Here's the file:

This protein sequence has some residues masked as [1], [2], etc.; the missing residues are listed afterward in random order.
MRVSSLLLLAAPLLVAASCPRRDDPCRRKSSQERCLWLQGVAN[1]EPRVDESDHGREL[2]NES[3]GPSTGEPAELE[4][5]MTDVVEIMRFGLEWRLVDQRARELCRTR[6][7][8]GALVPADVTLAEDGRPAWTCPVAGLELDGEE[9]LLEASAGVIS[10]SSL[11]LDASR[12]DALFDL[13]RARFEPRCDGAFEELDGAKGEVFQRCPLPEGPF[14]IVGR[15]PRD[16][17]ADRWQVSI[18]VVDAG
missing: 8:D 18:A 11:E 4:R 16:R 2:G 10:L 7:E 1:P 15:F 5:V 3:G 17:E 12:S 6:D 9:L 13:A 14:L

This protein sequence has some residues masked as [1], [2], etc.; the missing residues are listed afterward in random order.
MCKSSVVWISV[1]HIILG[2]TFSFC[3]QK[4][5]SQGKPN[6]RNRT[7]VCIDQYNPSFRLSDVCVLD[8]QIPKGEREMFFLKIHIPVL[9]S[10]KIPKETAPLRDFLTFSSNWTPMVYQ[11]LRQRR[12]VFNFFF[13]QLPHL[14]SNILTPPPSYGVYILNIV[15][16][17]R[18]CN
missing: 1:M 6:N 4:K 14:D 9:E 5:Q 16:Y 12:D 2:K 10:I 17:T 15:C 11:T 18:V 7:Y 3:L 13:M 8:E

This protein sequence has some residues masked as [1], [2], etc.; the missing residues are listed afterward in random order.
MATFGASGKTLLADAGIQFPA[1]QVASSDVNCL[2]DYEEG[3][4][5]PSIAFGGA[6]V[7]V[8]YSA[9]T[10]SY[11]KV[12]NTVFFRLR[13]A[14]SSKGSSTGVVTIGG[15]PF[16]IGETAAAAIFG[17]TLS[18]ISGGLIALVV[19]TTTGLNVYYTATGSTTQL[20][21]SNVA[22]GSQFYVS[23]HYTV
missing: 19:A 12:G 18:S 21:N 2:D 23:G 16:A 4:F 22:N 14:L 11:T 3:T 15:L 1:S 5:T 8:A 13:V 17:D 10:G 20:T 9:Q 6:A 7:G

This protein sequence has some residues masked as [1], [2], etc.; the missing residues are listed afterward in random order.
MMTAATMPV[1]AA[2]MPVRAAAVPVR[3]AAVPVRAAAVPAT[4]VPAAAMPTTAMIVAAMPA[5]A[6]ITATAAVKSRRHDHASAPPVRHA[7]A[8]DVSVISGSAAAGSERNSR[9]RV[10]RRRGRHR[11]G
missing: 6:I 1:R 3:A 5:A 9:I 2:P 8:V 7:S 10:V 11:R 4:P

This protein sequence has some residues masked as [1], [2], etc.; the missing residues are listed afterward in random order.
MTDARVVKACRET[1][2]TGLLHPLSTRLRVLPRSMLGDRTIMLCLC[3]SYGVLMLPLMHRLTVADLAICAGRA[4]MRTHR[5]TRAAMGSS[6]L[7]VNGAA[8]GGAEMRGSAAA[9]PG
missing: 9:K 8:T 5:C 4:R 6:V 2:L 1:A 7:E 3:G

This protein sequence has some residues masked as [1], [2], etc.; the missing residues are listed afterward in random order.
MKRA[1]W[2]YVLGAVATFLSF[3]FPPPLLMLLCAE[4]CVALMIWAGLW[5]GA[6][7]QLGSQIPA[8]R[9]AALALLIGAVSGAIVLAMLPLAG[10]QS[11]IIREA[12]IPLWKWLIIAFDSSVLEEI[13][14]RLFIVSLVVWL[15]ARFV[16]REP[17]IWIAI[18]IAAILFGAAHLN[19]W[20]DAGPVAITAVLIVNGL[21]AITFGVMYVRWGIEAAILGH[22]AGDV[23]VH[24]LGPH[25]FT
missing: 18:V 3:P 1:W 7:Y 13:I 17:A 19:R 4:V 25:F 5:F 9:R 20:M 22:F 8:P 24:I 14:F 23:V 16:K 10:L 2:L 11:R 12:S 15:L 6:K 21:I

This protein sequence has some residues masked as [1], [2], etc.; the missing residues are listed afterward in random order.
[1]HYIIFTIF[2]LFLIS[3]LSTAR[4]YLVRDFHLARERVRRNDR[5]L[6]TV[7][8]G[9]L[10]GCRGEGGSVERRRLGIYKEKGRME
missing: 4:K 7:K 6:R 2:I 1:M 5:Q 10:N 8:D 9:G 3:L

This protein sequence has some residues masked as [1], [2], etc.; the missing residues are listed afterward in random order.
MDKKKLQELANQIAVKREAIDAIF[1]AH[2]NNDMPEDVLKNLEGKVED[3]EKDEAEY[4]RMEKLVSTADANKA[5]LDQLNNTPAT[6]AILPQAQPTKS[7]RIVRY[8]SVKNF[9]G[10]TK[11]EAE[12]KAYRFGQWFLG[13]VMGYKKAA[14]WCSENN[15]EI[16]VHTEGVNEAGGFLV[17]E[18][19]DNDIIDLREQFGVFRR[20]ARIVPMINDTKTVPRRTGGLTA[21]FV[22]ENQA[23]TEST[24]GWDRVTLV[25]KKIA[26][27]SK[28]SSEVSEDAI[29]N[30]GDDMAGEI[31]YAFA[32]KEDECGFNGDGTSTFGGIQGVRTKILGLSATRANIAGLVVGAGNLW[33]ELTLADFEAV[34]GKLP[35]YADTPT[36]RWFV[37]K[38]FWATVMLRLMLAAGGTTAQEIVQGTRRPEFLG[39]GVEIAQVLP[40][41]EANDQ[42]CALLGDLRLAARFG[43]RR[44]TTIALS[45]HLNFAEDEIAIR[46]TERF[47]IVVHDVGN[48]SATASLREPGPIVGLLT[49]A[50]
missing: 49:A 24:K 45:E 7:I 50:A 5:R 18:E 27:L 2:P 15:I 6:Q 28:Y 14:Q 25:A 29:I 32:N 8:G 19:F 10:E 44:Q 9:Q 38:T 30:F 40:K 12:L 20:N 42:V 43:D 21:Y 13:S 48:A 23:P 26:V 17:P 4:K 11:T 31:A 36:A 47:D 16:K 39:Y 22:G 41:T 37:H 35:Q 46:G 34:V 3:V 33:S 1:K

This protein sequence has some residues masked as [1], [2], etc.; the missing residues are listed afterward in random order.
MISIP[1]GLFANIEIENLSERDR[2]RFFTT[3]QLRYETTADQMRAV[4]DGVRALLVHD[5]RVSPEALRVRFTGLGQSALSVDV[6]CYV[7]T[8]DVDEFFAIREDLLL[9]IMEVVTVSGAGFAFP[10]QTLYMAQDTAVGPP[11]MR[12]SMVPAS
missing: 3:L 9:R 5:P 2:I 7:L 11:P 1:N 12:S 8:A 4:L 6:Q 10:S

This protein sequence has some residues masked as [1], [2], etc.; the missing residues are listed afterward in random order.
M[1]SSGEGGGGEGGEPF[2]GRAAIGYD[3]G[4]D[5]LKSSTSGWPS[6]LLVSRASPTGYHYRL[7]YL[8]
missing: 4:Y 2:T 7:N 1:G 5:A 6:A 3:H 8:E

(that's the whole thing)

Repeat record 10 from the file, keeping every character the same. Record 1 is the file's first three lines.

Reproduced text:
This protein sequence has some residues masked as [1], [2], etc.; the missing residues are listed afterward in random order.
M[1]SSGEGGGGEGGEPF[2]GRAAIGYD[3]G[4]D[5]LKSSTSGWPS[6]LLVSRASPTGYHYRL[7]YL[8]
missing: 4:Y 2:T 7:N 1:G 5:A 6:A 3:H 8:E